What's behind being behind: A population-based investigation of multiple risks and school success

Heather L Rouse, University of Pennsylvania


No Child Left Behind (2001) requires all children to meet minimum academic standards by grade three. This mandate underscores the importance of early childhood intervention and the need for comprehensive methodological approaches to understand groups of children most vulnerable to early educational difficulty. The current study used a developmental-epidemiological approach to examine empirically the nature and extent of poverty, child maltreatment, homelessness, low maternal education, and birth risk for an entire population of urban second grade children. Findings from this study indicate that over 50% of these children experience two or more risk factors prior to second grade. The prevalence of each individual risk factor was over twice the national averages. Multiple logistic regression analyses of multifinality and equifinality revealed distinct patterns of risk related to cognitive and behavioral outcomes. Poverty, maltreatment, and homelessness were the most detrimental risk factors that negatively related to every outcome. Reading and mathematics achievement were significantly affected by every risk. Cumulative analyses revealed that the number of risk experiences significantly related to poor outcomes, regardless of the type of risk. No Child Left Behind makes visible the fact that many children are not meeting minimum academic standards. It also makes visible the schools that are behind by implementing a zero tolerance accountability system for failure. Unfortunately, this legislation fails to make visible what's behind being behind. The current research study uncovers the multiple risk context that is significantly associated educational failures and thereby provides an opportunity to address equity. Educating children challenged by a disproportionate set of multiple risks calls for an allocation of resources capable of meeting these challenges. Moreover, this study illustrates a collaborative model that enhances the capacity to reveal what's behind being behind and makes visible the multiple public service agencies that are simultaneously charged with the well-being of children who are behind. This research calls for a broader multidisciplinary research agenda that empirically manifests risk and protective factors to promote educational well being for all children in public education, regardless of the challenges they face.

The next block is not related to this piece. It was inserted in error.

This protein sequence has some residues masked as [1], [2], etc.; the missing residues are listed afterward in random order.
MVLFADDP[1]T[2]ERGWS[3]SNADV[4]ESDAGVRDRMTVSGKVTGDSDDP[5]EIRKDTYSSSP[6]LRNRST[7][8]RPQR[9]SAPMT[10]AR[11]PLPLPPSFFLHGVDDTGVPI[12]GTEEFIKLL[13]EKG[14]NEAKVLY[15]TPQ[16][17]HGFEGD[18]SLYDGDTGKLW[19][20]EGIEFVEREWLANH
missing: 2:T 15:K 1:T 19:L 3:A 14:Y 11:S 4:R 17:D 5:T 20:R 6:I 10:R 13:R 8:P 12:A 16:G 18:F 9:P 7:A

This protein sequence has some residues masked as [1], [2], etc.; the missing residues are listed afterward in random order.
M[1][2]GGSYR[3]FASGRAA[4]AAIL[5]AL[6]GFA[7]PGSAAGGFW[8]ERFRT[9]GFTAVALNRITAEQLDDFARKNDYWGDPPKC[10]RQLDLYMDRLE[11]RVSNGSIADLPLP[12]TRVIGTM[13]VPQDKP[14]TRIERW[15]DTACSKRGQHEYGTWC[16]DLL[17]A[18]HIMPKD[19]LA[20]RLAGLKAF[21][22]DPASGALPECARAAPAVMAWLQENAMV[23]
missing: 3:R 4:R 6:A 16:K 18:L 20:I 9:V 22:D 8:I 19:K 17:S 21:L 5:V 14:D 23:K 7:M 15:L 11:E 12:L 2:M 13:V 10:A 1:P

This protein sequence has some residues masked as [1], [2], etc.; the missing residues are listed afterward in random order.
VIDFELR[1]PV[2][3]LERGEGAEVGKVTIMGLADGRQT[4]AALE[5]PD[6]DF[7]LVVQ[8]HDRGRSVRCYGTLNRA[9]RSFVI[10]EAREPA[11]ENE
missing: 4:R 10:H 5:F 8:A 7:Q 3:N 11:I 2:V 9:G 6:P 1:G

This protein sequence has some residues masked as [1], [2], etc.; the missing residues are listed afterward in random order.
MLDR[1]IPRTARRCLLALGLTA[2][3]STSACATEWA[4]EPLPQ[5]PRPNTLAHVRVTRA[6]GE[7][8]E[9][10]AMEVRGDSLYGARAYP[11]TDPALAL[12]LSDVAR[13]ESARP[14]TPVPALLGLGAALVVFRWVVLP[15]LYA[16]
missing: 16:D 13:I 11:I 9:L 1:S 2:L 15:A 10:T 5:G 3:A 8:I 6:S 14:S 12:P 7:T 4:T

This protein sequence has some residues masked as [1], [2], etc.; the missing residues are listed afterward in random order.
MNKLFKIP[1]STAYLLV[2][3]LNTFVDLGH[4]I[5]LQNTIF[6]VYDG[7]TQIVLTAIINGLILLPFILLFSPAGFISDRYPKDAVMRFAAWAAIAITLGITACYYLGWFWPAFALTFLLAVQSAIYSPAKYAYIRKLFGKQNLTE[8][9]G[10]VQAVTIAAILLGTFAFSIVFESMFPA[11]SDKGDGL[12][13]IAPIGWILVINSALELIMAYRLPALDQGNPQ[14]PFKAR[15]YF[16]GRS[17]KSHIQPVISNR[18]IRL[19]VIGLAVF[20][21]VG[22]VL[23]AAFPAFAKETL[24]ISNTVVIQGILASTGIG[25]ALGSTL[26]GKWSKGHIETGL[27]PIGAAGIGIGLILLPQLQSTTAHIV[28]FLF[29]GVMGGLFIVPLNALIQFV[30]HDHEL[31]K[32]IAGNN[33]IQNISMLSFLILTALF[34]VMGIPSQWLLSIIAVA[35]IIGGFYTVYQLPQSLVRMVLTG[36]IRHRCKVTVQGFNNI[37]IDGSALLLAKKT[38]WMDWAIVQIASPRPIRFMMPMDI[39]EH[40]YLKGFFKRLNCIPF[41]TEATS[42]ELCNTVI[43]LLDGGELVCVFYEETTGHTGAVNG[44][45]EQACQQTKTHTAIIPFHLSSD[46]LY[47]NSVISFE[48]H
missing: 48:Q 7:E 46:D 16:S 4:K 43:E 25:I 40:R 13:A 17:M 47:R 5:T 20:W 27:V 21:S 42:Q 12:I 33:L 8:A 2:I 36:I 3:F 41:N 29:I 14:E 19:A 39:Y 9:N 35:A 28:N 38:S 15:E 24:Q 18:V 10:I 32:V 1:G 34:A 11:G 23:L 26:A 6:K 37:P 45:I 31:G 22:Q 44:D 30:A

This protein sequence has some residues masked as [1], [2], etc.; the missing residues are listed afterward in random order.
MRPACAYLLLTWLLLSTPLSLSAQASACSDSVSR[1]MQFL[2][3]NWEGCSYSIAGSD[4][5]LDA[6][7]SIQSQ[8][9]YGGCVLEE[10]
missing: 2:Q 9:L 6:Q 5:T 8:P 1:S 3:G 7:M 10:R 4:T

Subject Area

Preschool education|Educational psychology

Recommended Citation

Rouse, Heather L, "What's behind being behind: A population-based investigation of multiple risks and school success" (2007). Dissertations available from ProQuest. AAI3260979.